EU Immigration Limits Lose Big

Opponents warned of a possible backlash
By Newser Editors and Wire Services
Posted Sep 27, 2020 10:55 AM CDT
Swiss Soundly Reject Limiting EU Immigration
Laura Zimmermann, co-president of Operation Libero, stands at a poster reading 'No. No Switzerland is an island" Sunday in Bern, Switzerland.   (Peter Klaunzer/Keystone via AP)

Voters in Switzerland on Sunday strongly rejected a nationalist party's proposal to limit the number of European Union citizens allowed to live and work in their country. Public broadcaster SRF reported, based on a partial count, that the measure was rejected by 61.3% of voters, with 38.7% in favor. A large majority of the country's 26 cantons, or states, also rejected the plan proposed by the Swiss People's Party to give preferential access to jobs, social protection, and benefits to people from Switzerland over those from the 27-nation bloc that surrounds it, the AP reports. The government had warned that the measure could have further strained the rich Alpine’s country’s deep and lucrative ties to the EU, of which it isn’t a member. It could also lead to reciprocal disadvantages for millions of Swiss citizens if they want to live or work in the EU. Roughly 1.4 million EU citizens live in the country of about 8.6 million; around 500,000 Swiss live in EU countries.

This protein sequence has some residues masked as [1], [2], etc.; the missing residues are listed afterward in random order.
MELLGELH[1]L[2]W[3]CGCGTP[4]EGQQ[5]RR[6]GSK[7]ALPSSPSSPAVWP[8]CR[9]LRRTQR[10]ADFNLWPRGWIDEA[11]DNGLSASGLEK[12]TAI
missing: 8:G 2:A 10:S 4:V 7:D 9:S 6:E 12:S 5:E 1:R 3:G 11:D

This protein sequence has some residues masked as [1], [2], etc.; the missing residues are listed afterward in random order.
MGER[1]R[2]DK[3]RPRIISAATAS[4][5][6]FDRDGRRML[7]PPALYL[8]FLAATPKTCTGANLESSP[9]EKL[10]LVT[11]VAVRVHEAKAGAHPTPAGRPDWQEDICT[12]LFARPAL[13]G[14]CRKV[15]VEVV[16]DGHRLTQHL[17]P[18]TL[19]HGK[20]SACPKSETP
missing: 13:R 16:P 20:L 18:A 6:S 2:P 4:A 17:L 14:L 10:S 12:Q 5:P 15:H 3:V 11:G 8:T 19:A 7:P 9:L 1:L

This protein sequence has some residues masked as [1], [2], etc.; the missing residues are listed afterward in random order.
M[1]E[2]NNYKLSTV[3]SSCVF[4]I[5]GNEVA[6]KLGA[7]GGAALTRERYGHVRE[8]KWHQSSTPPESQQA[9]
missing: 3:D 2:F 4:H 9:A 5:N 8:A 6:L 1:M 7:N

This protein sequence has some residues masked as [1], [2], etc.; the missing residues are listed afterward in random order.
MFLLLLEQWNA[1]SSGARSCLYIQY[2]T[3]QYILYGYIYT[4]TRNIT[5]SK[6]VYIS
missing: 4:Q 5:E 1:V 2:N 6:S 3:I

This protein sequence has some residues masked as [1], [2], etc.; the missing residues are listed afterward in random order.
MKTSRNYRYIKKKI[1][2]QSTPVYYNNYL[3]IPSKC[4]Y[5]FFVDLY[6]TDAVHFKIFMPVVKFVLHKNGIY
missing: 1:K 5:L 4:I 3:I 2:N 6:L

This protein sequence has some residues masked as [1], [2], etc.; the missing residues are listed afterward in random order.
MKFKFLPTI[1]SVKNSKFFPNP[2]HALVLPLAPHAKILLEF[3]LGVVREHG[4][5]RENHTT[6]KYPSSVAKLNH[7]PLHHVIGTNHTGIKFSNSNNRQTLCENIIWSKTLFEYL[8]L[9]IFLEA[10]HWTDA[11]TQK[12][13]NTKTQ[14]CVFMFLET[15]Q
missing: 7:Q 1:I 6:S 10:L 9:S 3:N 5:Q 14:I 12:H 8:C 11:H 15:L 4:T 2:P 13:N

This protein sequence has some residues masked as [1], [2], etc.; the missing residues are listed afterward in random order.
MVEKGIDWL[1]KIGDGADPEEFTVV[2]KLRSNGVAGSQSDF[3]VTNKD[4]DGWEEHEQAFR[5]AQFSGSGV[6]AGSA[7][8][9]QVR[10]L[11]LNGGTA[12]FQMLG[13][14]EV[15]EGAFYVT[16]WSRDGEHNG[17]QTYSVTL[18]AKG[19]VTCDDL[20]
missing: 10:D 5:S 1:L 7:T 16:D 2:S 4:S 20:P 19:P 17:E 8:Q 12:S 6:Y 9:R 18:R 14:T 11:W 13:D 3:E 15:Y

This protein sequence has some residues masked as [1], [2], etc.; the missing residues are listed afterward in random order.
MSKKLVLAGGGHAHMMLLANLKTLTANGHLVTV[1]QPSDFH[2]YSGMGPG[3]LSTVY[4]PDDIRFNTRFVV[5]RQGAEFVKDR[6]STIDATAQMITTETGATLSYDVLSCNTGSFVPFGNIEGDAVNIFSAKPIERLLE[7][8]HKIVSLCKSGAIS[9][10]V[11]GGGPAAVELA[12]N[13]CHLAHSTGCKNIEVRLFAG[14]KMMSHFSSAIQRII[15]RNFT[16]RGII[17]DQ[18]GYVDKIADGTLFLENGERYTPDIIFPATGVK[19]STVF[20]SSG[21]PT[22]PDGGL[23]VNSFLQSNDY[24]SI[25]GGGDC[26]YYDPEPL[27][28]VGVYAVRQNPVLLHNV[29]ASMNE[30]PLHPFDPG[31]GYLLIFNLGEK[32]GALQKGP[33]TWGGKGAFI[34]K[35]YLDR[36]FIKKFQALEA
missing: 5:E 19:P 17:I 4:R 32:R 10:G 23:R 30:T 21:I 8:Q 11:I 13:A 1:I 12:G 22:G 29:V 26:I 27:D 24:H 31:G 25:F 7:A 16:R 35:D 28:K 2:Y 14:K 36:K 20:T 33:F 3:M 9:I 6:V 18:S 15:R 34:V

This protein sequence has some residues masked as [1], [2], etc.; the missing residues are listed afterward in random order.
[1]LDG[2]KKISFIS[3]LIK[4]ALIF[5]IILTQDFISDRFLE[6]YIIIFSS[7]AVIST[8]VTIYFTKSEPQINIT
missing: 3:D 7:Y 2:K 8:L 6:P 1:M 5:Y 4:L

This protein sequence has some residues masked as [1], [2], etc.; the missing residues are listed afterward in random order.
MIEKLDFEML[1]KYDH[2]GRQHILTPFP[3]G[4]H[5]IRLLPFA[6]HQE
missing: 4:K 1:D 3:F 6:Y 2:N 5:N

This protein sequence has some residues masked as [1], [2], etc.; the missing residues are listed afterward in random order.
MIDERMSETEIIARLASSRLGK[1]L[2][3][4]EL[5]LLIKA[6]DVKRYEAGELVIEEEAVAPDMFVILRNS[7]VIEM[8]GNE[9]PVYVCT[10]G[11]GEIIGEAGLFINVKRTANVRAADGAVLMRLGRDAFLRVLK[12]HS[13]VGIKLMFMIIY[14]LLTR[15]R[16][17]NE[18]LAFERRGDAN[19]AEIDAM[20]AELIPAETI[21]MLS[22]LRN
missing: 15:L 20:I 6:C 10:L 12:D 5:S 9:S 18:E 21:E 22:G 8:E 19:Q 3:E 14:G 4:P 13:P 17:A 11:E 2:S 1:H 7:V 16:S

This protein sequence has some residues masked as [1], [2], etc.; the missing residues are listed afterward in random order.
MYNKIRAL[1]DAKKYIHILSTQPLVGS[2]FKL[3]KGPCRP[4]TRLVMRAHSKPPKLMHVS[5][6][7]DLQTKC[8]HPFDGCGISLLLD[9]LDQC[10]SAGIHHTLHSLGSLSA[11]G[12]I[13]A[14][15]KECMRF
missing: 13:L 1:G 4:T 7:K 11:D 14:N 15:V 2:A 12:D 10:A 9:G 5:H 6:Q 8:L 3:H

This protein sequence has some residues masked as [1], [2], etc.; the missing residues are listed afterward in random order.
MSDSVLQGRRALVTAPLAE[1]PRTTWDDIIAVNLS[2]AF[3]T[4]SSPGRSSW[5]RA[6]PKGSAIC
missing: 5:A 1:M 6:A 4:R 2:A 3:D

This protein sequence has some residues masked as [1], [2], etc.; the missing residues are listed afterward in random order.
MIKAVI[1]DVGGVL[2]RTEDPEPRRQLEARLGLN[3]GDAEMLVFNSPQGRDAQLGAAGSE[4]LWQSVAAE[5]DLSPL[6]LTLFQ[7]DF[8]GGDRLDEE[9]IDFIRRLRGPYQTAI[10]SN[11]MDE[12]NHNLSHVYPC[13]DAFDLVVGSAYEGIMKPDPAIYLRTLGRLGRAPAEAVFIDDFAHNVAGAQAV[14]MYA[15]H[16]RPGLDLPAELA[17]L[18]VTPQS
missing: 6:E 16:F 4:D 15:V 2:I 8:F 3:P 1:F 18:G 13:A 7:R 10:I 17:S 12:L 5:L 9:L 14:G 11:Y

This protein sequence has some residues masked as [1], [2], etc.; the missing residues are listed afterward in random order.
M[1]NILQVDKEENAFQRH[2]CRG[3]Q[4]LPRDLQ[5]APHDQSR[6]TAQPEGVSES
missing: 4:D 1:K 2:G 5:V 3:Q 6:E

In a similar referendum in 2014, the Swiss narrowly voted in favor of limiting access of EU citizens to live and work in Switzerland. But lawmakers refused to fully implement the referendum, fearing an impact on Swiss society and businesses, prompting the People’s Party to get the issue back on the ballot this year. Since the last vote, Switzerland has witnessed the turmoil that Britain's 2016 referendum to leave the European Union has caused, especially for EU citizens in the UK and Britons living on the continent. Britain left the EU in January, but is in a transition period until the end of the year, with prospects for a deal on future relations between London and Brussels still uncertain. Voter Yann Grote in Geneva said he didn't approve of further limiting freedom of movement. "It’s not a time to isolate Switzerland,” he said. Fellow voter Elisabeth Lopes said her parents were immigrants. "If Switzerland had to withdraw or reduce these agreements" with the EU, she said, "I think we would be the real losers."

(More European Union stories.)

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